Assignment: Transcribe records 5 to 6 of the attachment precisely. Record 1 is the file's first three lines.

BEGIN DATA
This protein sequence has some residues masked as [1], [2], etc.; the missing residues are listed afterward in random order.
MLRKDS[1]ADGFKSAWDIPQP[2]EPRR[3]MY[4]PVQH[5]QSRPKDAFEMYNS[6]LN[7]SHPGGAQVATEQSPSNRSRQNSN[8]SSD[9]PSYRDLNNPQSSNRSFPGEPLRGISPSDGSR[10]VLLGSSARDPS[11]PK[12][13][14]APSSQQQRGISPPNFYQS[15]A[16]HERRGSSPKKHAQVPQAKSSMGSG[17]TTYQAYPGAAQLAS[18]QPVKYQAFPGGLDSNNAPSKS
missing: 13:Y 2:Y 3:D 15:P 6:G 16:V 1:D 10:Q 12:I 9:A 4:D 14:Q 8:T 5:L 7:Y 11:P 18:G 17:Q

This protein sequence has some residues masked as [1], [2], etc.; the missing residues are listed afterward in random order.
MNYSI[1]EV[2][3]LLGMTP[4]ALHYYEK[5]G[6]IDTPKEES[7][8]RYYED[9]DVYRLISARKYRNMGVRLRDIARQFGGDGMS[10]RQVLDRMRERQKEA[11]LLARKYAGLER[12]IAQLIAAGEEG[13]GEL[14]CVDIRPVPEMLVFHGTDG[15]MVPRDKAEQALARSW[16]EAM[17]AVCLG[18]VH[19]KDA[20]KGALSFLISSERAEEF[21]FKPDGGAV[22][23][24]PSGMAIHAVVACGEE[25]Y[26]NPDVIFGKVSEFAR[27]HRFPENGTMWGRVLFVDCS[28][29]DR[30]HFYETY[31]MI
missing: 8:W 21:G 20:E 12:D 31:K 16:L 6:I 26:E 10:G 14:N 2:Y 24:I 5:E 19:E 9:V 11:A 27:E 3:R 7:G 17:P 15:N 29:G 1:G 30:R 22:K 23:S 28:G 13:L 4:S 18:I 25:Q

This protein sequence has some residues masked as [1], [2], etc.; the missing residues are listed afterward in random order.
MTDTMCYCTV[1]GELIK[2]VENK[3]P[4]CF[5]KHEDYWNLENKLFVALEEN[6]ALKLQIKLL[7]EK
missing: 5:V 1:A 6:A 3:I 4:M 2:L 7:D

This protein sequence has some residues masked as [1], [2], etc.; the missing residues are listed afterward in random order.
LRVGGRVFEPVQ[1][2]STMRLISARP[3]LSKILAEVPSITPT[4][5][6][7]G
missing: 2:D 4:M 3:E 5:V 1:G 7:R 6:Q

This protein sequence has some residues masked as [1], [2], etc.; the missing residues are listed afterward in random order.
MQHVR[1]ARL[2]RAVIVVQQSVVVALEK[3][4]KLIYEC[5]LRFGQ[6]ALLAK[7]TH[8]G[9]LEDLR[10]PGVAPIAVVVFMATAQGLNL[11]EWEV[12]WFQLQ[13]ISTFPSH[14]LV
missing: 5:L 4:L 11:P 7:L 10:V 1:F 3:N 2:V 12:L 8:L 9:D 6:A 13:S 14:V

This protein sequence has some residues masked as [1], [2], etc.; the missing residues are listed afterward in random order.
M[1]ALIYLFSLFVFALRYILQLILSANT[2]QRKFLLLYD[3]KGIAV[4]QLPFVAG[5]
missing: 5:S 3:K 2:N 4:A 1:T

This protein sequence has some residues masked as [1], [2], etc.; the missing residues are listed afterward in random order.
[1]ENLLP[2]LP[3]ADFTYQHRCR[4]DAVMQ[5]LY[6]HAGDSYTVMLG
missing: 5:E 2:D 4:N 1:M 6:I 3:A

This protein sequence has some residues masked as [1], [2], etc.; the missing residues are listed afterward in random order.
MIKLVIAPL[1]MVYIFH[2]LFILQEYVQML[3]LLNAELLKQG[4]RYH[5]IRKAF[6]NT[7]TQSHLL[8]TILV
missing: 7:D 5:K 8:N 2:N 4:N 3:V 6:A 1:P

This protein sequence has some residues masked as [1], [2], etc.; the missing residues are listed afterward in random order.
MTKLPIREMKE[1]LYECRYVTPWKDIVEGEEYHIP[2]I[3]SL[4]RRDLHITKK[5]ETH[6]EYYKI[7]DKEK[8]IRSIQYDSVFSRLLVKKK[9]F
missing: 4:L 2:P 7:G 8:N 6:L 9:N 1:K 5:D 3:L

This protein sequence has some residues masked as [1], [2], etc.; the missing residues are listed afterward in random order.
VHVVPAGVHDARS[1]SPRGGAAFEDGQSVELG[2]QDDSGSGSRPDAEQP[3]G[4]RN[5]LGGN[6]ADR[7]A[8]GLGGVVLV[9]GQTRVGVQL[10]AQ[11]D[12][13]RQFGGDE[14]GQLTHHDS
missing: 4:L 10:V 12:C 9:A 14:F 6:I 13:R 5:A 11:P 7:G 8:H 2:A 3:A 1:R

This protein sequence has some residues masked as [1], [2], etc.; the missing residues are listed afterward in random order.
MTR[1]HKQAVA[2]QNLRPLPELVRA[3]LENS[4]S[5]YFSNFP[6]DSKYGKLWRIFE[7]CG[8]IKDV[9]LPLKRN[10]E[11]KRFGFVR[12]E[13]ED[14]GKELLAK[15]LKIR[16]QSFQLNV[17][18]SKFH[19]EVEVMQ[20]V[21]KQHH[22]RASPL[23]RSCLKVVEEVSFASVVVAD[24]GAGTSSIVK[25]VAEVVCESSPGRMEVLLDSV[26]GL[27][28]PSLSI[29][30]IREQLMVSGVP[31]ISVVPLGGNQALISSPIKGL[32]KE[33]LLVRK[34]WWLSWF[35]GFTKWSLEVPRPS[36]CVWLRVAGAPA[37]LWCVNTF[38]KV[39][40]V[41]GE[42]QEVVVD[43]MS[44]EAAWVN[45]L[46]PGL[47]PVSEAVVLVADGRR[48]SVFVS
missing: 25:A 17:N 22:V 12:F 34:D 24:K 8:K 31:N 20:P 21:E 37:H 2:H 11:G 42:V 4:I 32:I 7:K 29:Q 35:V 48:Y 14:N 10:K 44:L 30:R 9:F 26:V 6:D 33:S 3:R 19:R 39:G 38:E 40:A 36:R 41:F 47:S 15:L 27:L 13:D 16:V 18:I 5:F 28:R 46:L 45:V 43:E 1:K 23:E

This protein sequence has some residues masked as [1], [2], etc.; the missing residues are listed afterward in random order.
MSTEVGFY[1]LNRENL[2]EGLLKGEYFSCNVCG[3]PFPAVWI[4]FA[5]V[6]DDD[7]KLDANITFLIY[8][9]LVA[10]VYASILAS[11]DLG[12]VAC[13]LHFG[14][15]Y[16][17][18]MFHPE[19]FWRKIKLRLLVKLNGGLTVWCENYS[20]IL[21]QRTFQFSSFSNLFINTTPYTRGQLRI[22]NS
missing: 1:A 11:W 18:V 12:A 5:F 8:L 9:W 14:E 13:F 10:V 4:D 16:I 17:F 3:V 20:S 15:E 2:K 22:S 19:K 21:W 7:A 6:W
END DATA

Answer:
This protein sequence has some residues masked as [1], [2], etc.; the missing residues are listed afterward in random order.
MQHVR[1]ARL[2]RAVIVVQQSVVVALEK[3][4]KLIYEC[5]LRFGQ[6]ALLAK[7]TH[8]G[9]LEDLR[10]PGVAPIAVVVFMATAQGLNL[11]EWEV[12]WFQLQ[13]ISTFPSH[14]LV
missing: 5:L 4:L 11:P 7:L 10:V 1:F 3:N 2:V 12:L 8:L 9:D 6:A 13:S 14:V

This protein sequence has some residues masked as [1], [2], etc.; the missing residues are listed afterward in random order.
M[1]ALIYLFSLFVFALRYILQLILSANT[2]QRKFLLLYD[3]KGIAV[4]QLPFVAG[5]
missing: 5:S 3:K 2:N 4:A 1:T